Universal Harvester by John Darnielle
This book was included in Powell’s Indiespensable #61, and the description was so intriguing that I sat down and started reading it then and there.
The book primarily follows Jeremy Heldt, high school grad and video store employee in Nevada, Iowa in the mid 1990s. Life is fairly normal for Jeremy, he lives with his father, the two carrying on quietly after the death of his mother several years ago in a car crash.
The peace and quiet is slowly broken apart when a customer comes into the store, saying that her rental “has another movie on it.” When a second customer comes in complaning of te same thing, Jeremy investigates. Playing the movie through, a black and white film, barely a minute long, has been inserted into the middle of the movie. Though there’s nothing concrete in the short film, it is vaguely unsettling. When other films begin appearing in other movies at the store, the creep factor goes up exponentially. Moreover, there are familiar landmarks in the background of these strange, vaguely threatening films . . .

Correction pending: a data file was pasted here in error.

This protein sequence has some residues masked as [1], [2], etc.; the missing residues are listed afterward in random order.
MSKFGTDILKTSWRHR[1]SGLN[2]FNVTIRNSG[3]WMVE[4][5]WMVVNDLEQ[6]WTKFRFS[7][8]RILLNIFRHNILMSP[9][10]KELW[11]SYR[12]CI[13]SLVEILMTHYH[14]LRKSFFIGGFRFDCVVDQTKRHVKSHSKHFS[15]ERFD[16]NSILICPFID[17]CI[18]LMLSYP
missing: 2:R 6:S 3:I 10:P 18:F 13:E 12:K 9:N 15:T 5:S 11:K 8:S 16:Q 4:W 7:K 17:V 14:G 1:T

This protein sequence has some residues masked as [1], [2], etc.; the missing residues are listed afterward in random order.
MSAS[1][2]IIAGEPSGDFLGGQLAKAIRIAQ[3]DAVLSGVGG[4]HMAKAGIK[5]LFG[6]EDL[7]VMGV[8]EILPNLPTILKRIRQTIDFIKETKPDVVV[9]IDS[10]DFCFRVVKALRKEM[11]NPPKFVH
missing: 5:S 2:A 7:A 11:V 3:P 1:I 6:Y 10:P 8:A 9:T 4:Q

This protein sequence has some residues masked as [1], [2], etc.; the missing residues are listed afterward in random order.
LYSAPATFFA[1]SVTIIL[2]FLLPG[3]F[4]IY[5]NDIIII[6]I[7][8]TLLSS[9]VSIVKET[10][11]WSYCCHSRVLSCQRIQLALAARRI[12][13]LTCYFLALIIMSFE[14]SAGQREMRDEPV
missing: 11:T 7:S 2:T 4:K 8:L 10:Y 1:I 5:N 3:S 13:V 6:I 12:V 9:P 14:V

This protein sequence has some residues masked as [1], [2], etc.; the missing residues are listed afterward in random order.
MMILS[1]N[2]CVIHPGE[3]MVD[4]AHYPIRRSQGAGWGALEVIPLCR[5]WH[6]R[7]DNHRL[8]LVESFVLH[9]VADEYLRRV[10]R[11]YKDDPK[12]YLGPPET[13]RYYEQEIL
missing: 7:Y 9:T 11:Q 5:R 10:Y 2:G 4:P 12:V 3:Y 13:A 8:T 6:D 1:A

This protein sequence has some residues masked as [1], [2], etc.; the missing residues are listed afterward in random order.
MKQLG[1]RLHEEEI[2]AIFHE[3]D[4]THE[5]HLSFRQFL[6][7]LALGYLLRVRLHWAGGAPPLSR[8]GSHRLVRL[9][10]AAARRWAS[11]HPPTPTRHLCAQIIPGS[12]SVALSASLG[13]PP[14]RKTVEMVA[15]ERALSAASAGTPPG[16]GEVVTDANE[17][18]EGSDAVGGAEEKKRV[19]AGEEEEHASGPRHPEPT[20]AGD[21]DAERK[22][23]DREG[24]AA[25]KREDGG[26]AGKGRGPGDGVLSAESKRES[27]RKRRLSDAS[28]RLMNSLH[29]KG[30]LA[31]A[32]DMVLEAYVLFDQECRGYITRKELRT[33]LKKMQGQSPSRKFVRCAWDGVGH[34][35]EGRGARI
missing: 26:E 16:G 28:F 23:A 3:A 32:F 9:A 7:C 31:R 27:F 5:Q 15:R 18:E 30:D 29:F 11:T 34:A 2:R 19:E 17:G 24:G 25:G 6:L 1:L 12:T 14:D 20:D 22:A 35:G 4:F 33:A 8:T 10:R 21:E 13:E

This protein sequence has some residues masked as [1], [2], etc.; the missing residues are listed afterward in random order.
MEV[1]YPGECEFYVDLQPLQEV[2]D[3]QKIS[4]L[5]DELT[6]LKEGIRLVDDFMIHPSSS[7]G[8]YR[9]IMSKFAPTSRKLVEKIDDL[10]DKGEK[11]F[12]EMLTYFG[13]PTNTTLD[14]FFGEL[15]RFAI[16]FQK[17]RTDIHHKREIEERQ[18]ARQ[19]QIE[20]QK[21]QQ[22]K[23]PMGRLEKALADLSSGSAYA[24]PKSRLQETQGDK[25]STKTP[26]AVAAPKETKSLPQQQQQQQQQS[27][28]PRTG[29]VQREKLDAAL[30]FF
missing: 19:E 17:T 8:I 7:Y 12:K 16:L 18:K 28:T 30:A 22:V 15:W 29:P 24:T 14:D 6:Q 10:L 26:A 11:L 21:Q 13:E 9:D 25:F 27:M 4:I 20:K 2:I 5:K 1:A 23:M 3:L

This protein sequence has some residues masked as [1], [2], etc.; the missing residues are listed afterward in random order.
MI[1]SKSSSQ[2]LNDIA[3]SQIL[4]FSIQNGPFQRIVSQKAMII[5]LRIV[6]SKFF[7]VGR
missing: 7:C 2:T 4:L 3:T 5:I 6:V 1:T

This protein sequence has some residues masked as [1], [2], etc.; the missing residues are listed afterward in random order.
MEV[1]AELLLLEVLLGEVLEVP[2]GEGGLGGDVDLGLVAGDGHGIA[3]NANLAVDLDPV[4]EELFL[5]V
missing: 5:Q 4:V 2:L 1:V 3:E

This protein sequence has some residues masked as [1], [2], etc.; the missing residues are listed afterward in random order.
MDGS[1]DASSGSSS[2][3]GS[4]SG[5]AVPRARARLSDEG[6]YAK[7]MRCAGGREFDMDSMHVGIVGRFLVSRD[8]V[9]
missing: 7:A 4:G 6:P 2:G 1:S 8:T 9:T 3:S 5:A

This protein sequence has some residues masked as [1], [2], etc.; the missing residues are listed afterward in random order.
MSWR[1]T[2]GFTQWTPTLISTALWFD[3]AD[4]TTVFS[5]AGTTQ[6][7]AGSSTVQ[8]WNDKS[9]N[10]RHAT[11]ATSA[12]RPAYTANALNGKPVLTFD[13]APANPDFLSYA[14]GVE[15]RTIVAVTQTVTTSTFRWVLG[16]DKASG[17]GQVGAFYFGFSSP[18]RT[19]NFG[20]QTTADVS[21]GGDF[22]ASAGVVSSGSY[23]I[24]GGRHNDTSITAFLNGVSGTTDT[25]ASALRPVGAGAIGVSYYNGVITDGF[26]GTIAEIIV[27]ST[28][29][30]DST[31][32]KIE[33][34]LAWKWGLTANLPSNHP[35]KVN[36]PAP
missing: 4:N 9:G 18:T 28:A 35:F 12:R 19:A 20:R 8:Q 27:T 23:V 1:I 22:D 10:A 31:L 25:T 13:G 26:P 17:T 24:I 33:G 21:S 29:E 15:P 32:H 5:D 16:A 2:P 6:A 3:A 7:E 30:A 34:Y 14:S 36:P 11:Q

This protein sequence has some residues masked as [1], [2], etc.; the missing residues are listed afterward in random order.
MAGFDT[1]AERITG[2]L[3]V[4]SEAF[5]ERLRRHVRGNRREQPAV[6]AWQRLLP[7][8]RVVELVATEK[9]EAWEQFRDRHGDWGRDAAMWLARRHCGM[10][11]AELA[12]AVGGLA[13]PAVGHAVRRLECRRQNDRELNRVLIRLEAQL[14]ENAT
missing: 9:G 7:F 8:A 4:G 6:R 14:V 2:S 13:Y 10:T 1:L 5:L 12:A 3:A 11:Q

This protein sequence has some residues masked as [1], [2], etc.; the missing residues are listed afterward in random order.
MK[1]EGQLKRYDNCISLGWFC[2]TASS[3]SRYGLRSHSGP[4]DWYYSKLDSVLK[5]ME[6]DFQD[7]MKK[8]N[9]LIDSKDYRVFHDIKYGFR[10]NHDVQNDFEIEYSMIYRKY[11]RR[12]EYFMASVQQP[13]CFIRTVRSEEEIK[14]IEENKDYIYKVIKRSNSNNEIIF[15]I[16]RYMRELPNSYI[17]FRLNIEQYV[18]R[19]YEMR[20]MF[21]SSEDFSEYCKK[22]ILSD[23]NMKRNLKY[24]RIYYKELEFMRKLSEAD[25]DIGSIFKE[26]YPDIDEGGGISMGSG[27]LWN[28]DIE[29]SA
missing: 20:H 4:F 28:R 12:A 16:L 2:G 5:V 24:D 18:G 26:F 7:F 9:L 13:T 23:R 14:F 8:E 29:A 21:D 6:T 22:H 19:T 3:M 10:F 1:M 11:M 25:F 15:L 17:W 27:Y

I really enjoyed this book. Darnielle has a writing style that manages to be descriptive and stark at the same time. In addition, the book is told from the point of view of a smugly omniscient narrator who seems to delight in keeping bits an pieces back from the reader. We are instead forced to circle around the mystery behind the tapes like a vulture, seeing only the smallest parts at a time. The whole thing reminds me of House of Leaves by Mark Z. Danielewski. With that book, it was hard to pin down what exactly was so creepy, but it kept you up at night.
Fans of psychological suspense will like this book. It’s a finely creepy sophomore work from an up-and-coming author.